Settled sludge is usually mixed with micro-organisms to form activated sludge. Hard rubber or Teflon lined magmeters, 12 to 48" in diameter, are often chosen to handle sludge mixtures. Many of these meters are fitted with hot tap removable electrodes that can be cleaned or replaced under normal pipe pressure conditions.
Free of solids, organic and inorganic matter, the wastewater stream will enter the pH adjustment phase. Industrial plants have to adjust using caustic soda or lime. As caustic soda is very corrosive, even in small concentrations, the preferred magmeter configuration should be the ceramic flowtube with cermet electrodes. The cermet electrode is a mixture of ceramic and platinum. This technology allows the electrode to form an integrated seal with the flowtube to prevent caustic seepage that will damage the meter and contaminate the environment.
Ceramic flowtubes are recommended for pH balancing with lime due to their resistance to abrasive solutions.
Disinfection is the final stage for treatment before the effluent enters natural water sources. Hypochloric acid (chlorine) is most widely used for disinfection because it is relatively inexpensive, fast and easy to handle. The solution is mildly corrosive and it can be easily handled by a magmeter with Teflon liner and Hastelloy C electrodes.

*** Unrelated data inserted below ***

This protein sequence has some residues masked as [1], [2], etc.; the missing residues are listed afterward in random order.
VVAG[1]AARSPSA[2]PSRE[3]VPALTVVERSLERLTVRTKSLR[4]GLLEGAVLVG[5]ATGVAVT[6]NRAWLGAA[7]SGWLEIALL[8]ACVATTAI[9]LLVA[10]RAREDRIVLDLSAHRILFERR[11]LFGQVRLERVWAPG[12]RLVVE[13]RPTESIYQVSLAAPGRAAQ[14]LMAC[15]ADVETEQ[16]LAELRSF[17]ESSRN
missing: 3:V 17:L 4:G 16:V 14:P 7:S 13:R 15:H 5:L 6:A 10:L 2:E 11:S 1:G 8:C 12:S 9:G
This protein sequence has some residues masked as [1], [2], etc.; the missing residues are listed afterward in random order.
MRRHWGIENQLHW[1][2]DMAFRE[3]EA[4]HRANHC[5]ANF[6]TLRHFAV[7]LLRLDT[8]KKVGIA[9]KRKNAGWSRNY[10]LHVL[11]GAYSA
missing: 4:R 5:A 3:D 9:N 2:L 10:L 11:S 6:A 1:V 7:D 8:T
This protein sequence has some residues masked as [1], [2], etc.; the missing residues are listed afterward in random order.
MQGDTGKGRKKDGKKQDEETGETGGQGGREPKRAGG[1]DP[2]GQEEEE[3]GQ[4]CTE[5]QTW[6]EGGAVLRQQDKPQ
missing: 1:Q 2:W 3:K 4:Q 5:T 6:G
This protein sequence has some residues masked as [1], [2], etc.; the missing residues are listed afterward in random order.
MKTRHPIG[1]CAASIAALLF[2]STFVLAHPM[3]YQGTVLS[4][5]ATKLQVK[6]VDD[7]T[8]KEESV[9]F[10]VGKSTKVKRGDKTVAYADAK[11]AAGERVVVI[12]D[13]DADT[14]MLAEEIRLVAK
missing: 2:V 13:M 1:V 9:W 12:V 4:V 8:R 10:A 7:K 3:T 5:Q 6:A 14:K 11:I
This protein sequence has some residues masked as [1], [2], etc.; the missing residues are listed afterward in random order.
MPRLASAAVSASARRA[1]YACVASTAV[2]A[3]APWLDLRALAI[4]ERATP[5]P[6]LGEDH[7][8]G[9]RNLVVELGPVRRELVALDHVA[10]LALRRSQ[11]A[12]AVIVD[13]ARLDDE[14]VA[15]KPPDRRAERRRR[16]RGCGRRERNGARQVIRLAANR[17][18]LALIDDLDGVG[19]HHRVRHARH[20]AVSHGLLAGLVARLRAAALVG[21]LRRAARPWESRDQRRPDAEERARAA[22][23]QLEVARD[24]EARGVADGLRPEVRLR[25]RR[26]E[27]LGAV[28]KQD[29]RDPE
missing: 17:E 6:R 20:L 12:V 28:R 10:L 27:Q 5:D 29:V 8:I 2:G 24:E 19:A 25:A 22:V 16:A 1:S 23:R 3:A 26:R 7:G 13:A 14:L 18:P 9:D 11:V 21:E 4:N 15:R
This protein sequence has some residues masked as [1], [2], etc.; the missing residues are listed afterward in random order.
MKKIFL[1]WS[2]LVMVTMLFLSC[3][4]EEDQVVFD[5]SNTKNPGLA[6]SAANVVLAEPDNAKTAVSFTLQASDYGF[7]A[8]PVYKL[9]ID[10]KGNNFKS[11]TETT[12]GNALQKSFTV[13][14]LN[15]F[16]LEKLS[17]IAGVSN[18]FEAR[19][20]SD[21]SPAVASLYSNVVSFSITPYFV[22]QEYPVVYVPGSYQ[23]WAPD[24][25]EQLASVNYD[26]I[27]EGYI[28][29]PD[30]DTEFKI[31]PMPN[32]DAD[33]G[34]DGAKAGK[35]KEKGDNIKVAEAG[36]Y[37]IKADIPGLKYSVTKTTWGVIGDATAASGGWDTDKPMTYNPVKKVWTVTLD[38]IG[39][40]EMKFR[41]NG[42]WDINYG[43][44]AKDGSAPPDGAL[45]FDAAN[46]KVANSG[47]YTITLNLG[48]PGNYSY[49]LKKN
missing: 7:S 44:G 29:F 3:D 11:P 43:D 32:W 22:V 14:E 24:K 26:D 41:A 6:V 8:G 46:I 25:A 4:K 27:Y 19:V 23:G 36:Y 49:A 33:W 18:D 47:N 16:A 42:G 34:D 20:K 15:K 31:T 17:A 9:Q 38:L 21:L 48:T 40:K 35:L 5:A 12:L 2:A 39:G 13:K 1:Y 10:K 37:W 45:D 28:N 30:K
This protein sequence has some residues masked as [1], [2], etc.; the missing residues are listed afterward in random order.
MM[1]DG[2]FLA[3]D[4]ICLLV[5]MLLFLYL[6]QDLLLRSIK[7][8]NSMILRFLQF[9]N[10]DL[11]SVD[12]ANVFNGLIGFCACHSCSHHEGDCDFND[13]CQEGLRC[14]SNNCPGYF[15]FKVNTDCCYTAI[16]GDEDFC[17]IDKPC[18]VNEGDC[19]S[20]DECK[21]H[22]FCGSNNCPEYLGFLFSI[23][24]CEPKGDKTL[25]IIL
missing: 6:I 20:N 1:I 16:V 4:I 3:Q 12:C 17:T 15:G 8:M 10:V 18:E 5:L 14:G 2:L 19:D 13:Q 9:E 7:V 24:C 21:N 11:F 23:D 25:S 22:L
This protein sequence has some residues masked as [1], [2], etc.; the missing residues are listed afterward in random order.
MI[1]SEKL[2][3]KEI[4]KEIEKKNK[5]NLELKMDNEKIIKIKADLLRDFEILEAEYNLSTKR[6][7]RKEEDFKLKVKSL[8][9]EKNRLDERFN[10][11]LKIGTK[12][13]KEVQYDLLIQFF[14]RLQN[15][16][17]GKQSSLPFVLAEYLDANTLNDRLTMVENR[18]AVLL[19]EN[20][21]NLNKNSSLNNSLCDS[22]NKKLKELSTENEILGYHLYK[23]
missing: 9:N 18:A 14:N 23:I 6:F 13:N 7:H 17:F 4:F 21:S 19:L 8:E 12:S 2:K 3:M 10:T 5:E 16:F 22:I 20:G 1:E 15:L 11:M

Caustic solutions are also used to disinfect wastewater. For example, sulphur hydroxide takes a little longer to kill bacteria and any remaining micro-organisms, but is less toxic than chlorine. Magmeters with ceramic or Teflon liners and platinum electrodes are best for caustic chemicals.
The two-wire revolution
Water companies are continually striving to push the boundaries of performance, reliability and cost reduction, by use of digital technology. The two-wire revolution promises not only a reduction in the costs of installation, cabling and maintenance, it will also reduce revenue costs by enabling quicker and easier diagnosis at the plant level. It also facilitates the flow of information, leading to increased control and process efficiency.
In response, some manufacturers of flow and level instrumentation are developing two-wire flow and level measurement devices which are compatible with most fieldbus communications protocols and which can be easily integrated into sophisticated process control systems.
Magmeter specification can be important to the successful operation of any wastewater treatment plant because of the considerations involving the wide range of sizes, construction, materials and options required.
It is crucial to develop a strong relationship with a manufacturer who will work closely with specifying engineers and designers to ensure the correct systems are installed.
Gordon Duff, Krohne
011 315 2685